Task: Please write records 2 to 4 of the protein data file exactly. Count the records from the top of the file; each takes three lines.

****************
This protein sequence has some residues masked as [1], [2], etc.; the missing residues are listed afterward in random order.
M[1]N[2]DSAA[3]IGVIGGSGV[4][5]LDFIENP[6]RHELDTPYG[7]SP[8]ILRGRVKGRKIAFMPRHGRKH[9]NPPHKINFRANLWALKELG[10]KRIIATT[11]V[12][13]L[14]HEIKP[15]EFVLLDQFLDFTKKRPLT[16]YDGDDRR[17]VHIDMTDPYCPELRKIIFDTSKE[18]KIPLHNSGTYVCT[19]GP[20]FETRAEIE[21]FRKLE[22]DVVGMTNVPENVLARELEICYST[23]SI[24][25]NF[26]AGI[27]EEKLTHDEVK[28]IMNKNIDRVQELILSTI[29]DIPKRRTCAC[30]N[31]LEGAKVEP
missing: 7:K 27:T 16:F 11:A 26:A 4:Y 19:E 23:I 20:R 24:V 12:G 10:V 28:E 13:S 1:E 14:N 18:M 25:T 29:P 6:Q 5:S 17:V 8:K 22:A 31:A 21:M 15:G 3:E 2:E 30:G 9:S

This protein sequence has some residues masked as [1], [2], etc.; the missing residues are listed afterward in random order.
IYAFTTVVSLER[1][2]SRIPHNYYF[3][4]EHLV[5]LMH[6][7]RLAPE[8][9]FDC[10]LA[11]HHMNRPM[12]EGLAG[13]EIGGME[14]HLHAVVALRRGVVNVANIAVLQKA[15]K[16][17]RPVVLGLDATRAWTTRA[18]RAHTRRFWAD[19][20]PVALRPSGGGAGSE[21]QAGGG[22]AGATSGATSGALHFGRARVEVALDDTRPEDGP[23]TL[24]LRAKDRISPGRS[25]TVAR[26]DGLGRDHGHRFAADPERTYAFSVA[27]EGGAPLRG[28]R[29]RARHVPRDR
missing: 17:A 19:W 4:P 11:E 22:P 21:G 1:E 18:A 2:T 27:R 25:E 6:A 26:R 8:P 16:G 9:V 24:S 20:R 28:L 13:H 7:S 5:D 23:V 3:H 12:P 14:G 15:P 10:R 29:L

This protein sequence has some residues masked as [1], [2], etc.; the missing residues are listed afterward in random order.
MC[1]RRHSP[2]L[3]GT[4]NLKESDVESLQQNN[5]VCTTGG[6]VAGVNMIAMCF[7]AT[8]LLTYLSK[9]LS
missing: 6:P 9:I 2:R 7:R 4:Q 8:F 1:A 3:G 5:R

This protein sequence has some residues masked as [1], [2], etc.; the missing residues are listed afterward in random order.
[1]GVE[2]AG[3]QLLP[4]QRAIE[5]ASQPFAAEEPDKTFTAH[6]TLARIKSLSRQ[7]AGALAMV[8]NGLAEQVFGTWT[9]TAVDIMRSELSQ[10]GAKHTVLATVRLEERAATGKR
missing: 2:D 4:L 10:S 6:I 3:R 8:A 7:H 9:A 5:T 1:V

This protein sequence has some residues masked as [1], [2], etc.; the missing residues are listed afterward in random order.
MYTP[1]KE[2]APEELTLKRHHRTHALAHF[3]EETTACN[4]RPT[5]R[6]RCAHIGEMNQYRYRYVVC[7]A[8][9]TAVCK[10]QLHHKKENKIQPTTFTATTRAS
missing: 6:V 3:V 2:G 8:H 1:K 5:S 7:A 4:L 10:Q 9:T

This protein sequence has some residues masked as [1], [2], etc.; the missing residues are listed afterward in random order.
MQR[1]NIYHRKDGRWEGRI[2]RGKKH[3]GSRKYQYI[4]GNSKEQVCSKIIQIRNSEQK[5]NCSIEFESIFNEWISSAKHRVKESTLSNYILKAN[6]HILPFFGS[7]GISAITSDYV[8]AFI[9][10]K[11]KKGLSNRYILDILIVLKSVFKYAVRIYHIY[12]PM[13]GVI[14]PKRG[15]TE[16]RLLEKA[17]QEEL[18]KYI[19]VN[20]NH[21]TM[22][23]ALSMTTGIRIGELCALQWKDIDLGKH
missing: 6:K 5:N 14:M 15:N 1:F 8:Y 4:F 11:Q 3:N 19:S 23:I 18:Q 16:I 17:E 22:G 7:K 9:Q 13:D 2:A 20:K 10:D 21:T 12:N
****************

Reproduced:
This protein sequence has some residues masked as [1], [2], etc.; the missing residues are listed afterward in random order.
IYAFTTVVSLER[1][2]SRIPHNYYF[3][4]EHLV[5]LMH[6][7]RLAPE[8][9]FDC[10]LA[11]HHMNRPM[12]EGLAG[13]EIGGME[14]HLHAVVALRRGVVNVANIAVLQKA[15]K[16][17]RPVVLGLDATRAWTTRA[18]RAHTRRFWAD[19][20]PVALRPSGGGAGSE[21]QAGGG[22]AGATSGATSGALHFGRARVEVALDDTRPEDGP[23]TL[24]LRAKDRISPGRS[25]TVAR[26]DGLGRDHGHRFAADPERTYAFSVA[27]EGGAPLRG[28]R[29]RARHVPRDR
missing: 17:A 19:W 4:P 11:E 22:P 21:G 1:E 18:A 2:T 27:R 25:E 6:A 26:R 8:P 16:G 9:V 24:S 20:R 28:L 13:H 7:S 5:D 23:V 3:H 12:P 14:G 15:P 10:R 29:L

This protein sequence has some residues masked as [1], [2], etc.; the missing residues are listed afterward in random order.
MC[1]RRHSP[2]L[3]GT[4]NLKESDVESLQQNN[5]VCTTGG[6]VAGVNMIAMCF[7]AT[8]LLTYLSK[9]LS
missing: 6:P 9:I 2:R 7:R 4:Q 8:F 1:A 3:G 5:R

This protein sequence has some residues masked as [1], [2], etc.; the missing residues are listed afterward in random order.
[1]GVE[2]AG[3]QLLP[4]QRAIE[5]ASQPFAAEEPDKTFTAH[6]TLARIKSLSRQ[7]AGALAMV[8]NGLAEQVFGTWT[9]TAVDIMRSELSQ[10]GAKHTVLATVRLEERAATGKR
missing: 2:D 4:L 10:S 6:I 3:R 8:A 7:H 9:A 5:T 1:V